Professor Mark Spackman is the first Australian to be awarded the Academy’s Gregori Aminoff Prize in Crystallography. He shares the award with Dr Carlo Gatti from the Italian National Research Council “for developing experimental and theoretical methods to study electron density in crystals, and using them to determine molecular and crystalline properties”.
Working with colleagues and students over the past 16 years, Professor Spackman devised and implemented a new scheme for partitioning crystal space into molecular and atomic volumes limited by surfaces that reflect the nature and strength of inter-atomic and inter-molecular interactions. This analysis has come into general use with the advent of CrystalExplorer, a software tool for crystal engineering that Professor Spackman and his colleagues developed. CrystalExplorer is now used by researchers around the world to analyse crystal structures.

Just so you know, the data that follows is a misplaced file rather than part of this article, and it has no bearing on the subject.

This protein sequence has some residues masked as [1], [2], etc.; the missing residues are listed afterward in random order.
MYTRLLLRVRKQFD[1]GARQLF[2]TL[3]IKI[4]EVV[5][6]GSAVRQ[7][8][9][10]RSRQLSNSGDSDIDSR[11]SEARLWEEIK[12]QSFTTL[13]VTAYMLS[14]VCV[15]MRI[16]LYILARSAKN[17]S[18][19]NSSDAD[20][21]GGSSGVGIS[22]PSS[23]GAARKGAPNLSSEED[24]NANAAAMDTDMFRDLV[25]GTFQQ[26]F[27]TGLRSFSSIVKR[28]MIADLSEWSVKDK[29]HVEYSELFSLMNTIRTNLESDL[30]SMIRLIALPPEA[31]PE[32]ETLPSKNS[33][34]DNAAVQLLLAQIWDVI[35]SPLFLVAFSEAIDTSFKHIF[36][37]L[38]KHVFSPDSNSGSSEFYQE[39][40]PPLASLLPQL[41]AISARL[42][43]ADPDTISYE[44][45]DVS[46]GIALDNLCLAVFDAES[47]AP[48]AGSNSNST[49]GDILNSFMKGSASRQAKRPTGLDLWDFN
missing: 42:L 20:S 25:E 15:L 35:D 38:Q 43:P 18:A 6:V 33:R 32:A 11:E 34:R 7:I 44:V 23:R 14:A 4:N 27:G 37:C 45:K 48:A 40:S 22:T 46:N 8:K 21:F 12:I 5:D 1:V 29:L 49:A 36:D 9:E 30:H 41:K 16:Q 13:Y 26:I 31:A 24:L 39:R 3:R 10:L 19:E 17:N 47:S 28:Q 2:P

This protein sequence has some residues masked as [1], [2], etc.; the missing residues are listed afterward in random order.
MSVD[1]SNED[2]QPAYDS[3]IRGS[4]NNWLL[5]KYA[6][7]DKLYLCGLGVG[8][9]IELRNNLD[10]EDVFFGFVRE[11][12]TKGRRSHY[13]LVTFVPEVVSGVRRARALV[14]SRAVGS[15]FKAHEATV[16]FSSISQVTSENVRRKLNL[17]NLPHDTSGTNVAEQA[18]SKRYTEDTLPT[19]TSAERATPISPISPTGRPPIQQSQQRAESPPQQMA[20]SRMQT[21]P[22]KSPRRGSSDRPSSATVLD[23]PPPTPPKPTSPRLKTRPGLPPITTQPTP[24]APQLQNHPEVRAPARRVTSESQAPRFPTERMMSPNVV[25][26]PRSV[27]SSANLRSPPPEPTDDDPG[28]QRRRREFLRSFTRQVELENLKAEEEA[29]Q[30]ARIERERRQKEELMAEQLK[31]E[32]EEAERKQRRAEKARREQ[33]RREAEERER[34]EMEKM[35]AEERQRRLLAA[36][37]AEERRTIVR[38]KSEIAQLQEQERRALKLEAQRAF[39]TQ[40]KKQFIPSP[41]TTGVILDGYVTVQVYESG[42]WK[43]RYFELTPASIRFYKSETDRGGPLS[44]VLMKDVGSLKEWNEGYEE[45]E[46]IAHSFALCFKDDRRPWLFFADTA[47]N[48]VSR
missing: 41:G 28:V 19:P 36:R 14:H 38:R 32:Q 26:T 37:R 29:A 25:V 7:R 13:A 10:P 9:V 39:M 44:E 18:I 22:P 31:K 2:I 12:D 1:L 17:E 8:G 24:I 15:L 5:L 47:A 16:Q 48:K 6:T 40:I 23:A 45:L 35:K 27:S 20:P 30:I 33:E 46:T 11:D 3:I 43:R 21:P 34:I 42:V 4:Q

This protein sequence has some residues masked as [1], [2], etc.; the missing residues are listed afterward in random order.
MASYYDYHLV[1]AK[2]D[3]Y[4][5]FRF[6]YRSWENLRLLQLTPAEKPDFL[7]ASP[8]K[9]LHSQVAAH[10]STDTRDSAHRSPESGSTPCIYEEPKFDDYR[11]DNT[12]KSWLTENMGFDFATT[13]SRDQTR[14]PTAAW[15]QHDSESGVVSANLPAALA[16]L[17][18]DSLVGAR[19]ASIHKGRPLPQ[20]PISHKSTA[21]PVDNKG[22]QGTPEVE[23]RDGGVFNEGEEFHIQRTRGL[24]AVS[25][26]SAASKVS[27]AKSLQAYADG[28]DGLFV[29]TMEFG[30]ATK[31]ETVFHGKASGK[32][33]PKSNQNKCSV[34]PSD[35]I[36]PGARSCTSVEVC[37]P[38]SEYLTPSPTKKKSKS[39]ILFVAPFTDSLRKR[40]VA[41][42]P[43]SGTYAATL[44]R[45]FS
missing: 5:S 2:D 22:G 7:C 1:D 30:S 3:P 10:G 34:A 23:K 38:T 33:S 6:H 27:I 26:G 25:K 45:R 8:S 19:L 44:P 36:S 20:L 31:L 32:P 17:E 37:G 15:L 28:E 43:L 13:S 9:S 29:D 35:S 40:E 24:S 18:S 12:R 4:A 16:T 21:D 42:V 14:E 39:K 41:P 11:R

Motivated primarily by his appreciation of what he calls the “inherent beauty” of such structures, Professor Spackman’s work on the project – initially unfunded – began at UNE in 1996. It did, however, attract the interest of a UNE Honours student – Joshua McKinnon – who went on to complete a PhD project at UNE developing the ideas further. The 2004 publication that emerged from that research has been cited more than 200 times.
In 1999 the project won – through UNE – an Australian Research Council (ARC) Small Grant of $28,000, and five years later the ARC awarded Professor Spackman a five-year Australian Professorial Fellowship to enable him to pursue his research full-time. He moved to the University of Western Australia in late 2004, and Dr McKinnon joined his group as a postdoctoral researcher the following year.
“The Aminoff Prize has been awarded since 1979 and has had some eminent recipients – including many pioneering crystallographers and a Nobel Laureate,” Professor Spackman said. “To be included among them is very humbling.
“Given the novelty of our work, this award is a testament to the importance of perseverance in scientific research, and belief in the worth of what you do – even if you struggle to attract funding for very many years.”
He said he was particularly delighted that one criterion of the award was that “some preference should be shown for work evincing elegance in the approach to the problem”.